Andrew Triggs Hodge studied for an MSc Water Science, Policy and Management at St Catherine's in 2004. He rowed in the Oxford and Cambridge Boat Race in 2005, and continued the winning streak through to Beijing by winning Gold in the Coxless Fours event. He is hoping to compete for Great Britain at London 2012.
I am fortunate to build on the success of a previous Oxford graduate in the Coxless Fours, Sir Matthew Pinsent, making it a British dominated event since 2000.
Selection to compete in rowing at London 2012 is in two parts. First the 'boat' has to earn a place for the Olympics. This means coming in the top 12 at the World Championships a year before.
However this has no bearing on which individuals qualify. This depends on the governing bodies’ selection process. For Great Britain the individual selection process starts in November, and finishes in May. However athletes can be changed right up to the Games should performance drop.
This Olympiad we have a very strong squad, and there will be strong competition for the top spots. This is great for the team, and I look forward to working hard to make sure I stay at the top of this team.
We train seven days a week, with one day off a month. Most days last between 8am and finishing at 4pm, with sessions lasting between an hour and a half and two hours. Most of our time is spent on the water. We also spend time in the gym lifting weights, and on the rowing machine.
Rowing is more than just pulling hard; technique is as important as power. Working with the crew is such a delicate balance of every aspect of the stroke. Our mental preparation has to be spot on. This is what makes the Olympics so special: it's easy to get carried away with the event, but lose the crew and you've lost!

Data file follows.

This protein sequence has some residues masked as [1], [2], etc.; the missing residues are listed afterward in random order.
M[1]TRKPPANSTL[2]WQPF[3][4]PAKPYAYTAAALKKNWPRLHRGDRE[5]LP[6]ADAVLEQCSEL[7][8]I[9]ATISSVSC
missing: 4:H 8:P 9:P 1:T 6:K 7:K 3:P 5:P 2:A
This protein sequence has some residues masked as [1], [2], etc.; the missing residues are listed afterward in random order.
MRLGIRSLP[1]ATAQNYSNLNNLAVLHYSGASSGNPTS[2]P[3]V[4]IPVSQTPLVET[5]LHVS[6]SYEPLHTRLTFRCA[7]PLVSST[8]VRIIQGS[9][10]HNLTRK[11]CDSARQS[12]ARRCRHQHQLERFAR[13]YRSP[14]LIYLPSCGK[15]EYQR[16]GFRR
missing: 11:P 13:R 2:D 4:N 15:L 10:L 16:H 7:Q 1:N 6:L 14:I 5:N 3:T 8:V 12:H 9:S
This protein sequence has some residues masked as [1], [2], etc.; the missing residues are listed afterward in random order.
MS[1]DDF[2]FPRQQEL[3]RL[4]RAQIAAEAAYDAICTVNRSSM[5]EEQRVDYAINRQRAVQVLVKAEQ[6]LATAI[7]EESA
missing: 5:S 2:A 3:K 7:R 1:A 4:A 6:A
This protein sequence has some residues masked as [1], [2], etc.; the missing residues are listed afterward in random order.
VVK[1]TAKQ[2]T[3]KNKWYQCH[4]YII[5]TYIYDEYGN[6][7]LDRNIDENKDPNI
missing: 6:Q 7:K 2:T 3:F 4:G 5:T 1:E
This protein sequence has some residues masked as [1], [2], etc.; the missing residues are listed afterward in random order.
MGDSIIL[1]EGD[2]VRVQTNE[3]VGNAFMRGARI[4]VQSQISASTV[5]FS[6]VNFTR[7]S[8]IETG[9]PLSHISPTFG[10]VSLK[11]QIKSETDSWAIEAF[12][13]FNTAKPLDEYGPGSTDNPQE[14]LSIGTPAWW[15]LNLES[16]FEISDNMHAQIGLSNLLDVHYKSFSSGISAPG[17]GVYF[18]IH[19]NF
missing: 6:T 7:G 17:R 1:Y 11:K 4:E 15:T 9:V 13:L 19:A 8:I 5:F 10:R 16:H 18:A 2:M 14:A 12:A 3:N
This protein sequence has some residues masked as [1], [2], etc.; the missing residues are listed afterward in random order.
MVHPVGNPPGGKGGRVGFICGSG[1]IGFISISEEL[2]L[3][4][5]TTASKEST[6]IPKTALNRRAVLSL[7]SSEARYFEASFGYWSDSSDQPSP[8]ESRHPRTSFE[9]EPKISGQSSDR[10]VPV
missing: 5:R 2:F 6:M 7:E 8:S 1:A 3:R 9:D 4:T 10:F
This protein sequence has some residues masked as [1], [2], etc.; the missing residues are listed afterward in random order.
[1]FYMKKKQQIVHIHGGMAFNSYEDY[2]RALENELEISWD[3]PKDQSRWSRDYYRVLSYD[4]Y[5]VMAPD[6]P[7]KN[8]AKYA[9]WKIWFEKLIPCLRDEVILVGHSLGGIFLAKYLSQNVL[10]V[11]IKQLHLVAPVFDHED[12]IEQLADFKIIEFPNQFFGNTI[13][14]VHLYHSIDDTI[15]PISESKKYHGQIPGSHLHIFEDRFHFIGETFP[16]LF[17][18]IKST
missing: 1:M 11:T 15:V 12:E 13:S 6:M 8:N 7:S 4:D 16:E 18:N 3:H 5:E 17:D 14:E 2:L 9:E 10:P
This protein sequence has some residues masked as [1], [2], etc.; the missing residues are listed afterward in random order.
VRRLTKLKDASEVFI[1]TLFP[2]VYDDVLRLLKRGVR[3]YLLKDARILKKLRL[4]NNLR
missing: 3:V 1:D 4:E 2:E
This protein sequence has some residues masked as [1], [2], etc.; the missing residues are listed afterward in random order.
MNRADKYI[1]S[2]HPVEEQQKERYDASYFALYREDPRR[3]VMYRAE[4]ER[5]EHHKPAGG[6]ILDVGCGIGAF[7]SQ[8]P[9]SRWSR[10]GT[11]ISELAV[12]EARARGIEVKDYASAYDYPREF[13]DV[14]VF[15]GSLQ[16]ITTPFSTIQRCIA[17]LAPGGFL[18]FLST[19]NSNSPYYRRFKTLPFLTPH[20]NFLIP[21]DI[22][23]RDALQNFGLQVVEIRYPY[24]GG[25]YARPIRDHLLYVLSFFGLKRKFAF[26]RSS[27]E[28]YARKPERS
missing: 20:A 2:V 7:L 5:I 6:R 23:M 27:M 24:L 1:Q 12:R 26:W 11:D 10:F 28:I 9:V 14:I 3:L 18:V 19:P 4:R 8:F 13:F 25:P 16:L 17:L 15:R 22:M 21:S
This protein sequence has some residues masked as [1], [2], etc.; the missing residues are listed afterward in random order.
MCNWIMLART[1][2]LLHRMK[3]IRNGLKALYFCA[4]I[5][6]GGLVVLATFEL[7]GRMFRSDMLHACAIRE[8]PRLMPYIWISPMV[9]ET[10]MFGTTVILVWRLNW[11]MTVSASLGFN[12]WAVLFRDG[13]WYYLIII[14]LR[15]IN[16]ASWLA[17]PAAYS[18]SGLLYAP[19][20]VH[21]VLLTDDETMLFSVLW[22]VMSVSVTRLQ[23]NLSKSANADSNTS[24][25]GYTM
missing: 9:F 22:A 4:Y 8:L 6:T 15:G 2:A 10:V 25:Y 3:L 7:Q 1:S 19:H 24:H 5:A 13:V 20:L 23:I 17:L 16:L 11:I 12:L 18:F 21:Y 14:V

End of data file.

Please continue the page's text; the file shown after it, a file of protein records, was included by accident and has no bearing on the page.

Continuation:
Working with my Masters group at Oxford, and with the Boat Race squad, showed me a whole new world of working as a team, building something together, and driving towards a goal. Without the friends and support I have from Oxford, it's hard to imagine how I'd have achieved so much. This has made the journey much more enjoyable, and I hope to be able to celebrate with everyone at London 2012.
The Olympic Games means so much because of the profile it gives to a sport like rowing. The Games represent achievement at its best, and are something that the whole world can take pride in. There is great camaraderie and respect between all the athletes.
It is hard to put into words what it means to win a medal in such an event, however to have this event hosted in Great Britain makes me so proud to be British. I just hope I can step up to the plate for my event like Lord Coe and his team did!
Sport is a key part of education. With the right balance and support it will not only improve academic work, but also the whole experience of a student’s time at Oxford. It is so important that the enthusiasm of the students for sport is matched by the University as a whole: supported financially, and valued as a key part of education. If you’re lucky enough to find a sport that is motivating, that has a great team atmosphere, and will endeavour to show you something that you didn't know about yourself before, you will be a richer person for it.